There are other greases out there that all have different properties.
    If you use something else and like it (or not), let me know.

    We do know that Bug Barrier works pretty well and the glue in it does not run.  The glue is thin and gets covered by dust and debris to a greater extent than other traps with thicker glue. Biggest problems with Bug Barrier is that is often put up wrong, the sticky material dries out, and a heavy infestation will overwhelm the trap.

  • Catch Master running down trunk
    catchmaster running down

    December 28, 2015 Monday (4 cw) Total = 89 cw 
    I have come to the the early conclusion that the CatchMaster sticky stuff the city is using on the city trees does not work very well.  Look at the photo below, and you will notice that there are insects scattered up throughout the CatchMaster.  Tanglefoot on the other hand stops the cankerworms when they first get into it  The female cankerworms move up past the band only after the tree gets plastered by leaves and the leaves form bridges for the cankerworms to crawl over and up the tree to lay their eggs.  Also in both cases if the sticky material is placed in too thin a band, it looses it’s stickiness and the cankerworms crawl on.

    catchmaster 25p

    The band below which was installed  by a homeowner and is not a very neat job, but it still works..  It does show very well how the cankerworms are stopped by the Tanglefoot.  Even where it was applied very thin, the insects are trapped in the Tanglefoot..

  • tanglefoot 25%
  • December 27, 2015 Sunday (14 cw) Total = 88 cw
  • Today there were 14 cankerworms which surprised me a little because it is boggy wet.  Just walking in the back yard grass, it feels like a sponge.  I should point out that in 2006 December I captured a total of 1987 female cankerworm insects.  In January I captured 3901 insects.  The total for that year was 5941. There were days when the individual count would be 350 cankerworms in a single day.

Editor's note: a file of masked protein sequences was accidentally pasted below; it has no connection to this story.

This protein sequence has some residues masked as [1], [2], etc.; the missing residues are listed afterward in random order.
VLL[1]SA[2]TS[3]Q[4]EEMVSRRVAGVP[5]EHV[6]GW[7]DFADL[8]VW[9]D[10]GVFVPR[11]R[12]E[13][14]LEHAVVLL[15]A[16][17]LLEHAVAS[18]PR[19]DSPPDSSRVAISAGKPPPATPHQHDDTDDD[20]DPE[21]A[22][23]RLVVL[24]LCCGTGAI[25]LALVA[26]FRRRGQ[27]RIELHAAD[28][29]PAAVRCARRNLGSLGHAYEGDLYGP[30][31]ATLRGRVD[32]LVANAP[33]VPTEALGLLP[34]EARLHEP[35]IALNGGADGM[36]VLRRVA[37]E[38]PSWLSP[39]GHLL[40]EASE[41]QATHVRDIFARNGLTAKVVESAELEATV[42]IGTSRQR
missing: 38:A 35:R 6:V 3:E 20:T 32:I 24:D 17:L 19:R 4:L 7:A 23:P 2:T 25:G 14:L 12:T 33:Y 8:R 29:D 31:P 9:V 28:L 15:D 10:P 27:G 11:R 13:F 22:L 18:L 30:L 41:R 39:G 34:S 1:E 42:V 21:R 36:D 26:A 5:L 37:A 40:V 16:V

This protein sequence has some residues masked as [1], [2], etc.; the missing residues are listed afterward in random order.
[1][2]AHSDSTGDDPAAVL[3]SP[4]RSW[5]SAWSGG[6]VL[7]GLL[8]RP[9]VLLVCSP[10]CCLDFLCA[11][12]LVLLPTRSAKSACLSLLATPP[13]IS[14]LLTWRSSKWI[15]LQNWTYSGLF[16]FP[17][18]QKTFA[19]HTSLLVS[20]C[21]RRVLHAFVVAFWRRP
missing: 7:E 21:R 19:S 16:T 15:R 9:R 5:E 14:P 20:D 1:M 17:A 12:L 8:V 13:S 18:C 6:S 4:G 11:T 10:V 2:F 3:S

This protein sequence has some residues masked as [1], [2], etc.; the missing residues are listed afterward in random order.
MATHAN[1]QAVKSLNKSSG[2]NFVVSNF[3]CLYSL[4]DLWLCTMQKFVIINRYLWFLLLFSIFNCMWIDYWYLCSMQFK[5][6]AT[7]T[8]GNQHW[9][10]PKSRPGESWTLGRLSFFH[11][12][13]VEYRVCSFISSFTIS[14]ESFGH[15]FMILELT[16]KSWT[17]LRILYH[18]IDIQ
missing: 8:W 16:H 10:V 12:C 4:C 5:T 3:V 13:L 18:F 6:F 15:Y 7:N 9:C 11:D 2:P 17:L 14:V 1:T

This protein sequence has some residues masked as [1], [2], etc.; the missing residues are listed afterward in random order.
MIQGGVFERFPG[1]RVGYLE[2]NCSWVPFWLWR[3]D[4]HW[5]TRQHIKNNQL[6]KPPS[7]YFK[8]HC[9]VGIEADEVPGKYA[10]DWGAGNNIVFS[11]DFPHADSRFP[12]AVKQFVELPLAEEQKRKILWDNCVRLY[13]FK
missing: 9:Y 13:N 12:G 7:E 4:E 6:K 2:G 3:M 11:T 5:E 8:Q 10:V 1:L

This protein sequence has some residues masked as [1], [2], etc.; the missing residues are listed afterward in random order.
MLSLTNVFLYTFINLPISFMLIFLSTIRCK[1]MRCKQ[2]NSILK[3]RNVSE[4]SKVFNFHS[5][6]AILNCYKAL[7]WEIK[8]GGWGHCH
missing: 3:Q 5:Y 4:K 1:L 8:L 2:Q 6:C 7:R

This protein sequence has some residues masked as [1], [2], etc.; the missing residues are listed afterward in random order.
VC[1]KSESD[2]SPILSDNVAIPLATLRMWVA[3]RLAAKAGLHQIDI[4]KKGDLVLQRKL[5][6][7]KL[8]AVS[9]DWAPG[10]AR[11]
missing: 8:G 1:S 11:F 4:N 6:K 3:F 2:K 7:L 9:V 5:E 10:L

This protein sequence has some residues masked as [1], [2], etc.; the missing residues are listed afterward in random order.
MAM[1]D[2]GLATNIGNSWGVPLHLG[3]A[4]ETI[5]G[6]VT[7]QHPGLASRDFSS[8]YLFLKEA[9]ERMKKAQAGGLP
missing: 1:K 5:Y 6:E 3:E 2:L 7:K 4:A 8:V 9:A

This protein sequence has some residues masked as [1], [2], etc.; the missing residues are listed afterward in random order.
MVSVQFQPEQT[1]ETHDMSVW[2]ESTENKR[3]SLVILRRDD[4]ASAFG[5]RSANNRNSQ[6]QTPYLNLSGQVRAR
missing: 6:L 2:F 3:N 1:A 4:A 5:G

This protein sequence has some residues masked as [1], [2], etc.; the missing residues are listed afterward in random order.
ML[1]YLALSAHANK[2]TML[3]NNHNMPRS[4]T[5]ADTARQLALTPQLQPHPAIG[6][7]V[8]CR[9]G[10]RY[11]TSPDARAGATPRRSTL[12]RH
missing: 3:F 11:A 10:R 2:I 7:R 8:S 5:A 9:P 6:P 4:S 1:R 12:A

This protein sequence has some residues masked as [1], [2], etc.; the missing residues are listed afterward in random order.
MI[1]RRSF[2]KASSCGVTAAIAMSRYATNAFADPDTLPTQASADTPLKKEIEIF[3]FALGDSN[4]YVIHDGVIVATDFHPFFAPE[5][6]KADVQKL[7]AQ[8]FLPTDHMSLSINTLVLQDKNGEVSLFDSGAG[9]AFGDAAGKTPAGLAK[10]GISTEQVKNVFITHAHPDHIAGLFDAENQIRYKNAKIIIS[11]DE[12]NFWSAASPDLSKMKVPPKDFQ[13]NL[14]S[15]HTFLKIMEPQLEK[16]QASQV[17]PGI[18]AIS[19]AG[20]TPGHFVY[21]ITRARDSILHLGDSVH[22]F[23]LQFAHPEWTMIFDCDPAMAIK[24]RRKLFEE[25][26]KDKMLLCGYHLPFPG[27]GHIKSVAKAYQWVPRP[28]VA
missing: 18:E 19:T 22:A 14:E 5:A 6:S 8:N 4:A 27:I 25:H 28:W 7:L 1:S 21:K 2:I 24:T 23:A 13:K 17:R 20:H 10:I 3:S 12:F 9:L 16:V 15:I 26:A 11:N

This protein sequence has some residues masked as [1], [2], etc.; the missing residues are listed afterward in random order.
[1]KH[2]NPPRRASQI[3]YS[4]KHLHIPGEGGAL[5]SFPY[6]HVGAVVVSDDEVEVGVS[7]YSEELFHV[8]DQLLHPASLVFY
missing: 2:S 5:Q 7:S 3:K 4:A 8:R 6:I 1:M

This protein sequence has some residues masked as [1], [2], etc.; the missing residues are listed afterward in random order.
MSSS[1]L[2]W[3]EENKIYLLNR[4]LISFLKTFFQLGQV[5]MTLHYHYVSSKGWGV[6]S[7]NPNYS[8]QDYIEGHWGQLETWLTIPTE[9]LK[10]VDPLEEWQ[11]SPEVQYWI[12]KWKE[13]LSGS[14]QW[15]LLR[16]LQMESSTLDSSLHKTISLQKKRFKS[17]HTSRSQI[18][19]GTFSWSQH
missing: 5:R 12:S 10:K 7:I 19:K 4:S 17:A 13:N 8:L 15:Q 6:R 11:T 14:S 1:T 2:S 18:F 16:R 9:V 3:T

December 26, 2015 Thursday (8 cw) Total = 74 cw
  • Captured 8 cankerworms today.  It has been very wet and warm.  One it dries up and also gets colder we should see more movement.
  • Merry Christmas
    I took some interesting photos today as I walked my dog and observed mostly City Trees and how their cankerworm bands were working.  Come back later

    In case you did come back, it has been almost constant rain.... next posting is on 12-26-2015.
  • December 24, 2015 Thursday ( 3w) Total = 66 cw  plus
  • It has been awfully wet the past few days, and I did find 3 very wet female cankerworms.
    Directly below is from the Home Page today. December 24, 2015

    Today was very interesting.  I passed a couple of houses that had street trees banded with the white bands and the Vaseline like stuff that seems to be absorbed pretty readily into the white band.  What was noticeably different here is that on two trees there were some Bug Barrier traps place directly above the city traps.  I am sure the thought being that if an insects crawled over the CatchMaster material, the Bug Barrier would catch them. What the owner probably did not realize was that I would come along and count the insects in both traps.
  • What I found was that on the first band with CatchMast there were 10 female cankerworms, and in the bug barrier above it, there were 71 .females captured.  The second tree had 34 cankerworms caught in the CatchMaster and 132 in the Bug Barrier. More about this later..

  • December 21, 2015 Monday   an addition: 
  • I think the biggest problem with our cankerworm traps are the Leaf Blowers.  Today they were out en mass 3 landscapers all with blowers going wide open.  I have to wear Ear Muffs when I walk the dog.  But now that the leaves are down, and the blowers going you can count on leaves all over the traps.  I think the leaves stayed on the trees a little longer this season.  If you have put up traps then you should caution these yard crews about getting leaves on your traps.
  • December 21, 2015 Monday (32 cw) Total = 63 cw